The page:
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written by MadScientist, May 02, 2009
... and don't forget to read PZ's pleas for help on winning an iPod from Eric Hovind. smilies/smiley.gif
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written by bosshog, May 02, 2009
"Maggot infested brain".
I love it! I think I'll have that tattooed on my neck.
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written by mazyloron, May 02, 2009
I agree with BillyJoe. It seems fairly clear that this is satire.

I don't know what's up with the post moderating - is this new? Why was my previous reply not posted? This seems unusual for the JREF, unless there were a lot of nasty replies from the poll site?
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written by mazyloron, May 02, 2009
...ok, and now the moderating is gone. But my previous reply was apparently moderated into oblivion. I know it was critical of Jeff, but not in a mean or ad-hom way. Much the same as BillyJoe, I wondered how anyone could think that "Dr. Vlad" was serious. There is nothing about that comment that seems reasonable, even for a hard-core woo fundie.

Even Poe's Law seems a bit extreme here...I would wonder if there's a bit of presumption going on with Jeff. Again, no offense personally, as I'm sure he's seen some crazy things. But thinking that post was real is a new level of jaded that I personally hope not to reach.

I would recommend taking a step back and looking at that again - even within the framework of homeo-woo, does it make anything resembling sense? I would say no.
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Votes: +1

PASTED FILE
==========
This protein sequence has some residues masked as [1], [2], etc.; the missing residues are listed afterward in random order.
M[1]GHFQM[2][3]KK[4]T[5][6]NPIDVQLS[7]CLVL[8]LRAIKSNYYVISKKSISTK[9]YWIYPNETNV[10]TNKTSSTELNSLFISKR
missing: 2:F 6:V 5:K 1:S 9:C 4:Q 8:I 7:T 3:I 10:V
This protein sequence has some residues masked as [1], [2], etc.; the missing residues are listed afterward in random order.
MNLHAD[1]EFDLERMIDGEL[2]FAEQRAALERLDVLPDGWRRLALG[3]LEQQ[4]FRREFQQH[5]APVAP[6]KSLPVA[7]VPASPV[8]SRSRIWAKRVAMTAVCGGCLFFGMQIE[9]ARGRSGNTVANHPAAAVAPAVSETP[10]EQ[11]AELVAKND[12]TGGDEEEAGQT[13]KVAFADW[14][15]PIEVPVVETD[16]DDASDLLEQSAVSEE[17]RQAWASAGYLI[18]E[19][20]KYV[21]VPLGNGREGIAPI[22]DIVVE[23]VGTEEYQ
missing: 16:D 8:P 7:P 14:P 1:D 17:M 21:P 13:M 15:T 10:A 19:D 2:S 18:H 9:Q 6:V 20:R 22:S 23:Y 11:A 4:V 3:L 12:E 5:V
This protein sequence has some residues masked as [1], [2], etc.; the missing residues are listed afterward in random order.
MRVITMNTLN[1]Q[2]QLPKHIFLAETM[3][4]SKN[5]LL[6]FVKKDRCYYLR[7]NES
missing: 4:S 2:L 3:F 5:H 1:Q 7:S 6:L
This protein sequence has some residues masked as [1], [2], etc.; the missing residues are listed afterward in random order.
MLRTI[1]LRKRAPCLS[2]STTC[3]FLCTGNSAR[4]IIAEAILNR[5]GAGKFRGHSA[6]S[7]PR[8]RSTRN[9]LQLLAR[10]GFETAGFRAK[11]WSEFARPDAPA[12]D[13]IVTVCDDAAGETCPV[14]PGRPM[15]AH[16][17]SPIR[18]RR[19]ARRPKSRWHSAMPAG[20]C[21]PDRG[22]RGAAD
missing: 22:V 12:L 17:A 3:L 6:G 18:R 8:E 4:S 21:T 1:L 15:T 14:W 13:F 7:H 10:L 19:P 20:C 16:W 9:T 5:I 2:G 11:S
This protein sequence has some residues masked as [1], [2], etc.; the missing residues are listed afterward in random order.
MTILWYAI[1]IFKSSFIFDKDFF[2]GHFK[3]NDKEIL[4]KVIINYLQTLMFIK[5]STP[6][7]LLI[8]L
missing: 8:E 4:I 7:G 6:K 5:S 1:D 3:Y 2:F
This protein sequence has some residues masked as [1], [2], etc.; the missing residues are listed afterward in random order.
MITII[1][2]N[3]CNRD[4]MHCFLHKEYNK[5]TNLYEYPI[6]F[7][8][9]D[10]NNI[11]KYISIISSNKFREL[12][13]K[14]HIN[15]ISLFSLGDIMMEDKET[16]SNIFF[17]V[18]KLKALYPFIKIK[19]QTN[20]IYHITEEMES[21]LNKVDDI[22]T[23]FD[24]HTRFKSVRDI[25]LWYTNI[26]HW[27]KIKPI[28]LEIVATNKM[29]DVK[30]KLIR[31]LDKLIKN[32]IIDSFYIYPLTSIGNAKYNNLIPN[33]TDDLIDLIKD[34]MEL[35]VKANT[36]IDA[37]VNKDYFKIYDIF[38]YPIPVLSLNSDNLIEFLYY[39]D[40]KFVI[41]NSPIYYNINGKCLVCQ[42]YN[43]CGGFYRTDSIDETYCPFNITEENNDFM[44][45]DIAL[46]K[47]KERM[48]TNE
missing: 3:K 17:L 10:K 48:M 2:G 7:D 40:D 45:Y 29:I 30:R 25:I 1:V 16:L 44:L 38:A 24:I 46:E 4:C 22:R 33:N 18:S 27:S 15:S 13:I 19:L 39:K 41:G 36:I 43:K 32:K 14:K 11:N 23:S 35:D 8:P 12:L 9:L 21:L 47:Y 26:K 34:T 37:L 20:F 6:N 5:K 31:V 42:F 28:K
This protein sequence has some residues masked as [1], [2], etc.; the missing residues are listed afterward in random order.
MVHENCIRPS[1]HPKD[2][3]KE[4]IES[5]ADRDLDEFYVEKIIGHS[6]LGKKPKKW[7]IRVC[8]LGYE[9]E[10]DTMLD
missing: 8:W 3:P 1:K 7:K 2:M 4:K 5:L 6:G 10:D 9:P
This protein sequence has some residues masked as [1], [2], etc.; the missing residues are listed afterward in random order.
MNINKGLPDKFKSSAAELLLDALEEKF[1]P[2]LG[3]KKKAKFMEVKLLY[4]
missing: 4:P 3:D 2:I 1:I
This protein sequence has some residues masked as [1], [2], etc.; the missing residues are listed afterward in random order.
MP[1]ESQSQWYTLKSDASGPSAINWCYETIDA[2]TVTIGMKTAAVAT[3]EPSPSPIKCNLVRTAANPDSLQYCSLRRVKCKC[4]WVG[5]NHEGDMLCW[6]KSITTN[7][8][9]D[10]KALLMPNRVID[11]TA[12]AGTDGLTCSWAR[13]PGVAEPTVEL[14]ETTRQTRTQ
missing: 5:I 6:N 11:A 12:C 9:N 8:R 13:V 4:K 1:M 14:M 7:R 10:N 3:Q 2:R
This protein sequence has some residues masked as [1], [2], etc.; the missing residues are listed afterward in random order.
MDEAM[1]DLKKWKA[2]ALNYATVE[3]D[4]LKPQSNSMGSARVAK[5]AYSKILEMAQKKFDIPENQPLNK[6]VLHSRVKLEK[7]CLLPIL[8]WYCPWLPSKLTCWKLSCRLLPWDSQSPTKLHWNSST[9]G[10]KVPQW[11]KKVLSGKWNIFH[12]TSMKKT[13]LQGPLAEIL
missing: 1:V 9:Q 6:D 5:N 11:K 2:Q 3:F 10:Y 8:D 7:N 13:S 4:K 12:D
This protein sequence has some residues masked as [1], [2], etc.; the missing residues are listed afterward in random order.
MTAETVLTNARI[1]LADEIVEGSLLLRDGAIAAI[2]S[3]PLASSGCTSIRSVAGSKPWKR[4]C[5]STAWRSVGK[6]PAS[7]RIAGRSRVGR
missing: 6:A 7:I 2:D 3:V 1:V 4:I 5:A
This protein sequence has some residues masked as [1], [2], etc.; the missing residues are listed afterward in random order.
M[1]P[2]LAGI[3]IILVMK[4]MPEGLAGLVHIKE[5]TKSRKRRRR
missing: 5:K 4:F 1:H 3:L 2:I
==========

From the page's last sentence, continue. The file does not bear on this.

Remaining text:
Heh
written by DrMatt, May 03, 2009
My latest comment on their page:

---------------
A person who cares about truth is apparently a "troll" in homeopathic terminology, according to a message from the webmaster now appearing on this site. A troll in ordinary Internet terminology is a person who deliberately makes statements they themselves don't consider true for the purpose of causing ensuing bickering. "Troll" in Internet terminology is derived from "trawl", with the implication of "fishing for responses." Misusing terms like this makes you look foolish.

While you encourage truth-seekers to take your elementary course in homeopathy, I encourage all to take an elementary course in chemistry and learn about Avogadro's number.

Quarantine is the only demonstrated strategy for helpipng influenza pandemics, and the best evidence we have on the matter are previous influenza pandemics.

I am saving a copy of this posting elsewhere.
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Wow, never been called a troll before.
written by gabriel, May 03, 2009
This is the first time I have ever been accused of being a troll. And just because I said no. They really can't stand to have anyone disagree with them.
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@gabriel
written by mazyloron, May 03, 2009
Well, anyone who votes "no" must obviously be one of those skeptics who just goes around being contrary for no reason other than to mess with people (look up "skeptic" and you'll see that's the definition, I'm sure). I mean, any rational person would obviously want to use homeopathy on any pandemic, so if you voted "no" then you clearly don't know what you're talking about.

Please note: the above was humor, and not to be taken seriously. Since apparently some people can't tell the difference.
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written by gabriel, May 03, 2009
Mazy,

Yeah, I got the joke.

Gabriel
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written by mazyloron, May 03, 2009